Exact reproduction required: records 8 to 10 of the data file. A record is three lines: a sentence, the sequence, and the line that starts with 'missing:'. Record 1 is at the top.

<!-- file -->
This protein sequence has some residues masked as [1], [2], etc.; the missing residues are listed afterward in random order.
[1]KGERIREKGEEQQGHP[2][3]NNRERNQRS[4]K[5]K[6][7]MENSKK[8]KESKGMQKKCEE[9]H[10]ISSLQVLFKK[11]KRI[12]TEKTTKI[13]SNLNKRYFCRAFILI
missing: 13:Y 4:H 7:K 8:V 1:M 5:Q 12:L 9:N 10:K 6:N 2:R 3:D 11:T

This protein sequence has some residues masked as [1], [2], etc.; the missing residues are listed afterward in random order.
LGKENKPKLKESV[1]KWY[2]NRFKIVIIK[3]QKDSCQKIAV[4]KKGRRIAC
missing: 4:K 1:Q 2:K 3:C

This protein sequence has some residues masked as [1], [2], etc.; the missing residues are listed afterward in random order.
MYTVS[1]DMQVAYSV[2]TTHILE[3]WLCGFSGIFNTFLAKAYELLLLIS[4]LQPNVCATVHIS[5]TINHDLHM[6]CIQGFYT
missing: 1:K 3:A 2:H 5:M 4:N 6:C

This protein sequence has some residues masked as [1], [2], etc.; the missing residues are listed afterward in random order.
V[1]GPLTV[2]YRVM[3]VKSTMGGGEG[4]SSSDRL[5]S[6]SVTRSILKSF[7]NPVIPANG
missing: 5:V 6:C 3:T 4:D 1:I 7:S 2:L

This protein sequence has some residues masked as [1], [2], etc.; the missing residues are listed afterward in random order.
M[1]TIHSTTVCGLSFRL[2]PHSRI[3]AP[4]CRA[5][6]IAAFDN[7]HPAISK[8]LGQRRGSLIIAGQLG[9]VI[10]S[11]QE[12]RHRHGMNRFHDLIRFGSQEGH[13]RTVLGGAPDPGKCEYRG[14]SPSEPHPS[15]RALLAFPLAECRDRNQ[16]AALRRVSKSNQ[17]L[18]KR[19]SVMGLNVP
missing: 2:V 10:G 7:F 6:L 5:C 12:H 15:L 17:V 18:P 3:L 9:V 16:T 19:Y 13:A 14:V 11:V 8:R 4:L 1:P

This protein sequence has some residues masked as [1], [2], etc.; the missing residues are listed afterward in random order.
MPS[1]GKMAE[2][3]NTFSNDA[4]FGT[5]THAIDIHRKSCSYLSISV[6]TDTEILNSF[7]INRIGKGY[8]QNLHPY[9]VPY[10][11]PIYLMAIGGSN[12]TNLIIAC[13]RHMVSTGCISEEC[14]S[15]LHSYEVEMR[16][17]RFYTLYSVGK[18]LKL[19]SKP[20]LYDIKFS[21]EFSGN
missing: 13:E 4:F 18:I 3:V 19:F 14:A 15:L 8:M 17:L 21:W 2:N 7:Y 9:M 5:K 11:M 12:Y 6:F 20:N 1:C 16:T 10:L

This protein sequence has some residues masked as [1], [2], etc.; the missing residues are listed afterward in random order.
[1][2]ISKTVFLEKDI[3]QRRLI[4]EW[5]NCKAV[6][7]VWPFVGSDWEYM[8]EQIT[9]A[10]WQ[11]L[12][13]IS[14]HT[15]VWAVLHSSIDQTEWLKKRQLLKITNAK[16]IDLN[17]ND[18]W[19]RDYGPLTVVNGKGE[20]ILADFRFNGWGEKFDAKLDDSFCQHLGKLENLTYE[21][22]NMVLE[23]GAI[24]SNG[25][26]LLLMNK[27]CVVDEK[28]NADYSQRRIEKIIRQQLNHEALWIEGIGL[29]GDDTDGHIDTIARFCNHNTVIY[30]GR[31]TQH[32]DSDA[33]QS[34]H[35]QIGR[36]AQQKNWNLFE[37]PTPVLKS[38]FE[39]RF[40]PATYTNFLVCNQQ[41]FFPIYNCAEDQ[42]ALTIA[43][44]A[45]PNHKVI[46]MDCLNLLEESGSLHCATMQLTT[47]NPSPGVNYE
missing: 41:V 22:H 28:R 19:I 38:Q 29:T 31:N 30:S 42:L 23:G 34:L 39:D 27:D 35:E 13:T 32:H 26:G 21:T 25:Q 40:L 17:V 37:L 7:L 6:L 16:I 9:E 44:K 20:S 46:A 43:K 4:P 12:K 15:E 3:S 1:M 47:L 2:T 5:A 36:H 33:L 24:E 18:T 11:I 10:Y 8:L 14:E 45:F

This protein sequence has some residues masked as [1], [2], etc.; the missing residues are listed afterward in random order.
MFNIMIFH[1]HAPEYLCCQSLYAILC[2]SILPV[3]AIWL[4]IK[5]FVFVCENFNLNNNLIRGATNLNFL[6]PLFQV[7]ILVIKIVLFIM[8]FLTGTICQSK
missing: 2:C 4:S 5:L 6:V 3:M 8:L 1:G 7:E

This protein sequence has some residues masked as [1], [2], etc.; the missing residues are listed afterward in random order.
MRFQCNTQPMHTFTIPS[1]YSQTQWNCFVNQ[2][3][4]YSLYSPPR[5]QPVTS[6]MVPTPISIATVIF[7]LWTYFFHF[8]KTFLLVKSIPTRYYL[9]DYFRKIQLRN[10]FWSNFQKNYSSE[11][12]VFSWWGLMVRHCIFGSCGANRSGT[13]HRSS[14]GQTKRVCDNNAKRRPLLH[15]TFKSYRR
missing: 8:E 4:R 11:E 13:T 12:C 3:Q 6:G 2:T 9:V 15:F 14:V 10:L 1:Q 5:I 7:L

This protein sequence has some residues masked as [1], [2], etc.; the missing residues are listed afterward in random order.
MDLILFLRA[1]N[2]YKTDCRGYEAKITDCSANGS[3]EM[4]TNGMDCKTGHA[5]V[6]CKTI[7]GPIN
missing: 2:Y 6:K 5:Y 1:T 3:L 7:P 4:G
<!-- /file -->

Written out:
This protein sequence has some residues masked as [1], [2], etc.; the missing residues are listed afterward in random order.
MFNIMIFH[1]HAPEYLCCQSLYAILC[2]SILPV[3]AIWL[4]IK[5]FVFVCENFNLNNNLIRGATNLNFL[6]PLFQV[7]ILVIKIVLFIM[8]FLTGTICQSK
missing: 2:C 4:S 5:L 6:V 3:M 8:L 1:G 7:E

This protein sequence has some residues masked as [1], [2], etc.; the missing residues are listed afterward in random order.
MRFQCNTQPMHTFTIPS[1]YSQTQWNCFVNQ[2][3][4]YSLYSPPR[5]QPVTS[6]MVPTPISIATVIF[7]LWTYFFHF[8]KTFLLVKSIPTRYYL[9]DYFRKIQLRN[10]FWSNFQKNYSSE[11][12]VFSWWGLMVRHCIFGSCGANRSGT[13]HRSS[14]GQTKRVCDNNAKRRPLLH[15]TFKSYRR
missing: 8:E 4:R 11:E 13:T 12:C 3:Q 6:G 2:T 9:V 15:F 14:V 10:L 1:Q 5:I 7:L

This protein sequence has some residues masked as [1], [2], etc.; the missing residues are listed afterward in random order.
MDLILFLRA[1]N[2]YKTDCRGYEAKITDCSANGS[3]EM[4]TNGMDCKTGHA[5]V[6]CKTI[7]GPIN
missing: 2:Y 6:K 5:Y 1:T 3:L 7:P 4:G